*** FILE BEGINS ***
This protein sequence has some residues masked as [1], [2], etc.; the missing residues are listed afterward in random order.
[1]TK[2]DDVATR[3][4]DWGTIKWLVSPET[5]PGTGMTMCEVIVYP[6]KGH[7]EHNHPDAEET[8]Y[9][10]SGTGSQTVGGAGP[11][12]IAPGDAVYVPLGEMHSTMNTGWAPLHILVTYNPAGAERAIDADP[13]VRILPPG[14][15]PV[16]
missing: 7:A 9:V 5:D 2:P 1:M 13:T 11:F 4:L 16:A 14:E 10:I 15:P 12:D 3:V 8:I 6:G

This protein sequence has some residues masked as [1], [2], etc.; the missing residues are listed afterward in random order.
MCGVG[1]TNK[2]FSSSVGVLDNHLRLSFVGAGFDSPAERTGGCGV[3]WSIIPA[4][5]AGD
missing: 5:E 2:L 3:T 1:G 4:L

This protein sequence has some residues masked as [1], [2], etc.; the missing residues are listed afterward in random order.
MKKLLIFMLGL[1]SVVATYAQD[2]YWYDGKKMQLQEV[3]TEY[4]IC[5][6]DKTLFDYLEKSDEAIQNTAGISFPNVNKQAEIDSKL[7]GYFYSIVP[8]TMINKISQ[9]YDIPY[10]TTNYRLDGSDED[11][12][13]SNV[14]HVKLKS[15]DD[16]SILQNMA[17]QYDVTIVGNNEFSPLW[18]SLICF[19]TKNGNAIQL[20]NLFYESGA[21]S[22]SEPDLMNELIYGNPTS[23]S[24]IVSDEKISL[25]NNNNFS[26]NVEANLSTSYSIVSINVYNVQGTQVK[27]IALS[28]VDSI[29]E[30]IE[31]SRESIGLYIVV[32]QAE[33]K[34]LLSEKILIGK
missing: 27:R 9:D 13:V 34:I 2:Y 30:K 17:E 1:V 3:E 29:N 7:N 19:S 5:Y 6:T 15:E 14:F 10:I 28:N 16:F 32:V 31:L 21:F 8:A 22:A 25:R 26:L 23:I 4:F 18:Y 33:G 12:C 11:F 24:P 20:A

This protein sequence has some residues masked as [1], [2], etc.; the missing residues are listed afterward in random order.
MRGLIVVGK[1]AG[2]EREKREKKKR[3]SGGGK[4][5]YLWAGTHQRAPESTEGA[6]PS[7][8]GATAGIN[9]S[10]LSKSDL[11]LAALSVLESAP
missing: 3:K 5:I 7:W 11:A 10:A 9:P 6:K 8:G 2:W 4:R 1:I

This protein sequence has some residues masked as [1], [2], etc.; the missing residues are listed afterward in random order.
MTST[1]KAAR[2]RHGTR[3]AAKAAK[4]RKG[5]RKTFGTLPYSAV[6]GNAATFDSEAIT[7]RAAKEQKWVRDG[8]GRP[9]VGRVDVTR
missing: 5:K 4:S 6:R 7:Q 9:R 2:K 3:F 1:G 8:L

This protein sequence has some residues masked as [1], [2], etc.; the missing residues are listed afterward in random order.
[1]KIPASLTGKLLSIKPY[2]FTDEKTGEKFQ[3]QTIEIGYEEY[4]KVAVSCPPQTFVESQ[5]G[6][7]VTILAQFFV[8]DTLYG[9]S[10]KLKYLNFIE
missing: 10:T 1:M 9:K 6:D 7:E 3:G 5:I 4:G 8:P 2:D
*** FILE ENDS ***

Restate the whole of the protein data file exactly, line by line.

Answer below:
This protein sequence has some residues masked as [1], [2], etc.; the missing residues are listed afterward in random order.
[1]TK[2]DDVATR[3][4]DWGTIKWLVSPET[5]PGTGMTMCEVIVYP[6]KGH[7]EHNHPDAEET[8]Y[9][10]SGTGSQTVGGAGP[11][12]IAPGDAVYVPLGEMHSTMNTGWAPLHILVTYNPAGAERAIDADP[13]VRILPPG[14][15]PV[16]
missing: 7:A 9:V 5:D 2:P 1:M 13:T 11:F 4:L 16:A 14:E 10:I 15:P 12:D 3:V 8:I 6:G

This protein sequence has some residues masked as [1], [2], etc.; the missing residues are listed afterward in random order.
MCGVG[1]TNK[2]FSSSVGVLDNHLRLSFVGAGFDSPAERTGGCGV[3]WSIIPA[4][5]AGD
missing: 5:E 2:L 3:T 1:G 4:L

This protein sequence has some residues masked as [1], [2], etc.; the missing residues are listed afterward in random order.
MKKLLIFMLGL[1]SVVATYAQD[2]YWYDGKKMQLQEV[3]TEY[4]IC[5][6]DKTLFDYLEKSDEAIQNTAGISFPNVNKQAEIDSKL[7]GYFYSIVP[8]TMINKISQ[9]YDIPY[10]TTNYRLDGSDED[11][12][13]SNV[14]HVKLKS[15]DD[16]SILQNMA[17]QYDVTIVGNNEFSPLW[18]SLICF[19]TKNGNAIQL[20]NLFYESGA[21]S[22]SEPDLMNELIYGNPTS[23]S[24]IVSDEKISL[25]NNNNFS[26]NVEANLSTSYSIVSINVYNVQGTQVK[27]IALS[28]VDSI[29]E[30]IE[31]SRESIGLYIVV[32]QAE[33]K[34]LLSEKILIGK
missing: 27:R 9:D 13:V 34:I 2:Y 30:K 17:E 1:V 3:E 29:N 7:N 19:S 5:Y 6:T 15:E 14:F 10:I 28:N 16:F 32:V 31:L 21:F 8:A 22:A 25:R 26:L 23:I 4:F 18:Y 33:G 12:C 11:F 24:P 20:A

This protein sequence has some residues masked as [1], [2], etc.; the missing residues are listed afterward in random order.
MRGLIVVGK[1]AG[2]EREKREKKKR[3]SGGGK[4][5]YLWAGTHQRAPESTEGA[6]PS[7][8]GATAGIN[9]S[10]LSKSDL[11]LAALSVLESAP
missing: 3:K 5:I 7:W 11:A 10:A 9:P 6:K 8:G 2:W 4:R 1:I

This protein sequence has some residues masked as [1], [2], etc.; the missing residues are listed afterward in random order.
MTST[1]KAAR[2]RHGTR[3]AAKAAK[4]RKG[5]RKTFGTLPYSAV[6]GNAATFDSEAIT[7]RAAKEQKWVRDG[8]GRP[9]VGRVDVTR
missing: 5:K 4:S 6:R 7:Q 9:R 2:K 3:F 1:G 8:L

This protein sequence has some residues masked as [1], [2], etc.; the missing residues are listed afterward in random order.
[1]KIPASLTGKLLSIKPY[2]FTDEKTGEKFQ[3]QTIEIGYEEY[4]KVAVSCPPQTFVESQ[5]G[6][7]VTILAQFFV[8]DTLYG[9]S[10]KLKYLNFIE
missing: 10:T 1:M 9:K 6:D 7:E 3:G 5:I 4:G 8:P 2:D